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Warsavage v. 1 & 1 Internet, Inc.

United States District Court, E.D. Pennsylvania

May 24, 2018

DAMIEN WARSAVAGE
v.
1 & 1 INTERNET, INC.

          MEMORANDUM

          Bartle, J.

         Plaintiff Damien Warsavage has sued his former employer, Defendant 1 & 1 Internet, Inc. (“1 & 1”) for wrongful termination and retaliation in violation of Title VII of the Civil Rights Act of 1964, 42 U.S.C. §§ 2000e, et seq. He also alleges identical state law claims under the Pennsylvania Human Relations Act (“PHRA”), 43 Pa. Const. Stat. §§ 951, et seq. Before the court is the motion of 1 & 1 to dismiss the complaint under Rule 12(b)(6) of the Federal Rules of Civil Procedure for failure to state a claim upon which relief can be granted.

         I

         When considering a motion to dismiss for failure to state a claim, the court must accept as true all factual allegations in the complaint and draw all inferences in the light most favorable to the plaintiff. See Phillips v. Cty. of Allegheny, 515 F.3d 224, 233 (3d Cir. 2008); Umland v. PLANCO Fin. Servs., Inc., 542 F.3d 59, 64 (3d Cir. 2008). We must then determine whether the pleading at issue “contain[s] sufficient factual matter, accepted as true, to ‘state a claim for relief that is plausible on its face.'” Ashcroft v. Iqbal, 556 U.S. 662, 678 (2009) (quoting Bell Atlantic Corp. v. Twombly, 550 U.S. 544, 570 (2007)).

         On a motion to dismiss under Rule 12(b)(6), the court may consider “allegations contained in the complaint, exhibits attached to the complaint, and matters of public record.” Pension Benefit Guar. Corp. v. White Consol. Indus., Inc., 998 F.2d 1192, 1196 (3d Cir. 1993) (citing 5A Charles Allen Wright & Arthur R. Miller, Federal Practice and Procedure § 1357 (2d ed. 1990)).

         II

         For present purposes we accept as true the allegations set forth in the complaint. Warsavage, a gay, Asisan-American male, began working for 1 & 1 in April 2006 as a “Billing CSR.” Beginning in February 2014, he held the position of Third Level Agent and Support Specialist. In this role he was responsible for handling checks, mail, PayPal charges, and related tasks. Melissa Brown, one of Warsavage's direct managers, was an individual who assigned work to him.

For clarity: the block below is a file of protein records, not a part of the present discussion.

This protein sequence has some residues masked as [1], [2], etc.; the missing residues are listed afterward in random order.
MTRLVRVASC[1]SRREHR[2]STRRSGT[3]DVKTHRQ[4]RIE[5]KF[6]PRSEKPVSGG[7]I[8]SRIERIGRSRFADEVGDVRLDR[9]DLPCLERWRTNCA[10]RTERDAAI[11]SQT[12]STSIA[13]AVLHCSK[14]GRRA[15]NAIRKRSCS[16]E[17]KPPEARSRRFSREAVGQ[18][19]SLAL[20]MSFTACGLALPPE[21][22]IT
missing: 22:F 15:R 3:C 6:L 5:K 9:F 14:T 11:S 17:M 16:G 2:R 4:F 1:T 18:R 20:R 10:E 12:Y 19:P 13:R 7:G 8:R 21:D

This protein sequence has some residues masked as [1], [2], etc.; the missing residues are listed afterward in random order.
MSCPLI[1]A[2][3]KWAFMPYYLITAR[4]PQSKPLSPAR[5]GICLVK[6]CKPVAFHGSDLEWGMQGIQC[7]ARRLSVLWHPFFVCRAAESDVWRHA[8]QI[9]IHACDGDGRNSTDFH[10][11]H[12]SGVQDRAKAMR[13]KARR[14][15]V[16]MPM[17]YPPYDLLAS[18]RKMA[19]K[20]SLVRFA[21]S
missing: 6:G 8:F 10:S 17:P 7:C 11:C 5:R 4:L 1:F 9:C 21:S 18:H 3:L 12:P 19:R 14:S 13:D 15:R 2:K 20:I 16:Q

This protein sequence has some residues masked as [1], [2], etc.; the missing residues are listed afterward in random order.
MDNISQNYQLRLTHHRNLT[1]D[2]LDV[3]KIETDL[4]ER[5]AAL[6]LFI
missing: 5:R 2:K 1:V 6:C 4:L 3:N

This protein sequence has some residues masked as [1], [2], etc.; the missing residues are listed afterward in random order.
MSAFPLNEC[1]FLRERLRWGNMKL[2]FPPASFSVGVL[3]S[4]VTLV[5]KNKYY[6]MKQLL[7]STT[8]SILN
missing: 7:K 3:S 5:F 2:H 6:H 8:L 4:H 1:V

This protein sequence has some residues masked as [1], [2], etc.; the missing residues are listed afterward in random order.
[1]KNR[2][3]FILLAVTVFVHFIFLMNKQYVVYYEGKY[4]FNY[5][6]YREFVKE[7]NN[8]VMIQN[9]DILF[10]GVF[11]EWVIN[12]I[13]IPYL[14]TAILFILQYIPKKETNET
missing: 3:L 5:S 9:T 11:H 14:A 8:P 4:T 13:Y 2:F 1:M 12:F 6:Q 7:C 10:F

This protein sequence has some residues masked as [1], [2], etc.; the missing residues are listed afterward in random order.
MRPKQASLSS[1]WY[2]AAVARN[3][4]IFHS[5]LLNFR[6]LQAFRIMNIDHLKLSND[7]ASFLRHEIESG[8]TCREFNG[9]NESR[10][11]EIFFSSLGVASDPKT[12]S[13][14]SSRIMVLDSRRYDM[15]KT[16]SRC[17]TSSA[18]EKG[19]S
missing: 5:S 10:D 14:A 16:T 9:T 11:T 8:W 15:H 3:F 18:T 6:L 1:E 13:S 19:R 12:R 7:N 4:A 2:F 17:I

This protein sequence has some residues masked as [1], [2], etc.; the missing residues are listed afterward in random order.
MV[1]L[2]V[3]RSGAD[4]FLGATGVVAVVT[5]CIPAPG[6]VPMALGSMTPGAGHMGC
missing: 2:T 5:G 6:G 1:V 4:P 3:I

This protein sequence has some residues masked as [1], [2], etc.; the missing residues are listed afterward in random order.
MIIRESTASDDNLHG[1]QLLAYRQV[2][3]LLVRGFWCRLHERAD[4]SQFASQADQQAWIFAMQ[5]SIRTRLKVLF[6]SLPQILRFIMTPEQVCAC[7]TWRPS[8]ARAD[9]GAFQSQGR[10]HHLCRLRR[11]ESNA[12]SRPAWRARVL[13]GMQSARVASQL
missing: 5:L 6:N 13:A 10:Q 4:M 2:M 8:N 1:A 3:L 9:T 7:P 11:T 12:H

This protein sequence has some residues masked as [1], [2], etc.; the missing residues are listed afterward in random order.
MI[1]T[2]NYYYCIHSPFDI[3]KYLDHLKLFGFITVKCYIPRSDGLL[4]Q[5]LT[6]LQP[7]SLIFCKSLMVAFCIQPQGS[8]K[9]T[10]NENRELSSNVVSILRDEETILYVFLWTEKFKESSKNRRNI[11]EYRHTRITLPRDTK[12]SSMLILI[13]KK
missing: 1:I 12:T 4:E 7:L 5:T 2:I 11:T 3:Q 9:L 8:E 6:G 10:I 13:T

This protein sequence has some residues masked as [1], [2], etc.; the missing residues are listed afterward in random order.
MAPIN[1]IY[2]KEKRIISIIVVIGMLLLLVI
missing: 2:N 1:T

On November 23, 2016, plaintiff filed a charge of employment discrimination with the Equal Employment Opportunity Commission (“EEOC”), charge number 1513.[1] The charge is not attached and contents are not described in the complaint. The EEOC “Intake Questionnaire”[2] related to this charge, which is attached as an exhibit, states: “Based on confidential information shared with me, I have every reason to believe that this company engages in underhanded hiring practices that center heavily around non-transparency, favoritism, and retaliation.” In addition, Warsavage wrote on the questionnaire: “I asked to meet with company leadership 3 times and only got to speak to an HR agent and HR director. Neither one was up front and honest about our hiring practices. And the company director has openly ignored me.” Warsavage checked the following boxes on the questionnaire describing the basis for his claim of discrimination: race, sex, national origin, retaliation, and color.

         In December 2016 and January 2017, shortly after he filed his first charge of discrimination with the EEOC, his workload increased. In addition, Warsavage was present on an occasion in early January 2017 when Brown, one of his managers, mocked Asian Americans. Specifically, a coworker offered Brown Japanese candy and explained that “it was like a creamsicle, ” to which Brown responded, “‘[a]hhh [s]oooo, ' in a very stereotypical faux-Asian voice.”

         On January 19, 2017, Warsavage learned from Brown that he was being demoted. Brown did not give Warsavage a reason for the demotion. Thereafter he was locked out of accessing the computer system and assigned tasks that were normally assigned to a First Level Agent, two levels below his previous position.

         The day after Brown told him he was being demoted, Warsavage took the day off from work. He emailed two of his coworkers and explained to them what had happened. In response, his coworkers informed him that other coworkers in the office believed that the demotion was in retaliation “for something” and that Brown had asked the two coworkers if they knew whether Warsavage had quit yet and if she should deactivate his keycard.

         On January 27, 2017 plaintiff filed a second charge of discrimination with the EEOC, charge number 794, which is appended to the complaint. The following boxes are checked on the charge as identifying circumstances of alleged discrimination: race, color, sex, national origin, and retaliation. Additionally, the charge notes “hiring” as an issue. Also attached to the complaint is a letter from the EEOC stating that it had received a request from plaintiff's counsel concerning the January 27, 2017 charge, but that “[a]fter a diligent effort, the Commission is unable to locate the records.” On January 31, 2017, Warsavage sent a letter to 1 & 1 notifying it of his intent to resign on February 24, 2017. Defendant responded demanding that he leave “almost immediately.” The complaint does not allege the date when he stopped working at 1 & 1.

         Warsavage received a right-to-sue notice on June 12, 2017 for his first EEOC charge. On August 15, 2017 he received a right-to-sue notice for his second EEOC charge. On November 9, 2017, Warsavage filed the instant action against 1 & 1 with claims denominated for ...


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